A beach and a bar form a perfect union. Working together, they create a venue where thirsty clients can heat up and cool down while enjoying a watery view. However, they’re not created equal – these bars on the beach – which accounts for a range of character spanning from fancy to funk. Size doesn’t seem to matter but the quality of seating bears a lot of weight. Refined touches like table cloths, proper menus or uniformed staff are unnecessary accouterments because really, it’s all about location.
My favorites are little more than a shack on the sand; colorful, floorless structures sheltering customers while they knock back a cold one and catch some culture. Every island has a few; just follow the signs to the beach. Some are here today, gone tomorrow, blown away by Mother Nature or the wrath of economic winds. Those that stand the test of time become legendary. A few in the Caribbean rank high on world-class lists of must-see-and-do places.
I’m thankful for the ones I bump into when I row my boat ashore, like Elvis’ Beach Bar in Anguilla. The bar itself is a boat with decked sides, providing space where drinks are delivered and devoured. There really is an Elvis and he’s usually ‘in the house’, along with an array of locals, yachties, and high-end hotel guests. The cable guy hangs out there and the fishermen pop in; all hoping for the return of Paris Hilton.
Elvis’ bar was built by Bullet, an Anguillian builder who has transformed several of the island’s old race boats into beverage serving counters. The Elvis hull came from a burnt out Class C vessel called Main Event. Elvis’ owner, Brett Fetterolf, jokes, “It’s one of the few local boats that makes money.”
How you get to a beach bar will color which one you like the most. Cruise ship passengers delight in the first sandy establishment encountered off the ship. It’s an even bigger thrill when they find one at the end of a lengthy taxi ride. Saint Martin’s Orient Bay holds a village of beach bars with lounge chairs spilling to the sea, all featuring dangerously low priced drinks. On the other side of the island, The Sunset Beach Bar sits at the end of a major runway providing ringside seating for a show of jumbo jets attempting to clear the bar and runway fence.
Since the BVI is a hub for charter boats, it’s no wonder that the archipelago holds a treasure trove of beach bars. Tiny Jost Van Dyke has over a dozen sandy establishments, a staggering amount for a lightly populated island of three square miles. Deciding which one to visit is usually determined by proximity. If your boat sails into Great Harbour, it’ll be Foxy’s for sure. Relocate to White Bay and it’s an easy swim to The Soggy Dollar, which, according to the sign over the bar, is the Best Beach Bar in the Caribbean. (All At Sea readers voted it so in 2005 but you’ll figure it out after one of their signature Painkillers.)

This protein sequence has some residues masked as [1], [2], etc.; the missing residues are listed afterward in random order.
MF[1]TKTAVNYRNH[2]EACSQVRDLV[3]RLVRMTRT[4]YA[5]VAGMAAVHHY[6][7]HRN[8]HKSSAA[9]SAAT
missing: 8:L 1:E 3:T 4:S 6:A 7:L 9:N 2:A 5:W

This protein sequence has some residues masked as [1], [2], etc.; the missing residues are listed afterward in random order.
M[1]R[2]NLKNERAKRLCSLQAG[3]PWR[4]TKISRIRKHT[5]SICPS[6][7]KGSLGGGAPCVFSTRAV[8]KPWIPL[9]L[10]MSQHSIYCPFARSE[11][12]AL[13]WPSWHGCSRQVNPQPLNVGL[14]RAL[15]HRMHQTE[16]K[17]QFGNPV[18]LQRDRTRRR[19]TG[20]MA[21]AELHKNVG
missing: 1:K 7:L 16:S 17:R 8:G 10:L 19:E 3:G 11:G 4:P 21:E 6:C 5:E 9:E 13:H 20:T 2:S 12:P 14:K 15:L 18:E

Down the beach is the laid back, shell adorned, Stress Free Bar, owned and operated by Ivan Chinnery. On my first visit, I was minding my own business, watching the stress-free customers and studying the overlapping posters when Ivan asked, “You know Kenny Chesney?”
“Not personally,” I replied.
Ivan announced, “He come here and make a video for his CD, No Shirts, No Shoes, NO Problems. Right here.” He pointed to a photo of the two of them, arm in arm.
I couldn’t imagine since the place is so small so I prodded, “Was it crazy? Lots of people?”
“No, no problem. Dey just come. Everybody have fon.” he clarified. How could they not, I wondered, in a bar that has an honors system. Customers serve themselves, placing money in a can. If help is needed, some might show up.
One popular watering hole for cruising sailors is Roger’s Barefoot Beach Bar, located on Hog Island off the south coast of Grenada. It’s a no-frills place that began as a lean-to, sheltering owner/operator Roger and his coolers of beer. It’s had several renovations, instigated when storms blew bits away. There’s no power on Hog Island, no facilities, either, but no worries, that’s how it’s been for over 20 years and chances are, it isn’t going to change much.
When it comes to ordering, forego the blender and name-brand booze; loosen up and go local. There’s nothing better than sampling a beer or rum concoction made with island pride and homegrown ingredients. If you want to live dangerously and try something with more frills, most beach bars serve a specialty drink you’ll long remember either for the name or the punch it delivers. But if you do, proceed with caution.
Jan Hein and her husband, artist Bruce Smith, divide their time between the Caribbean the Pacific Northwest with a boat and a life at each end: www.brucesmithsart.com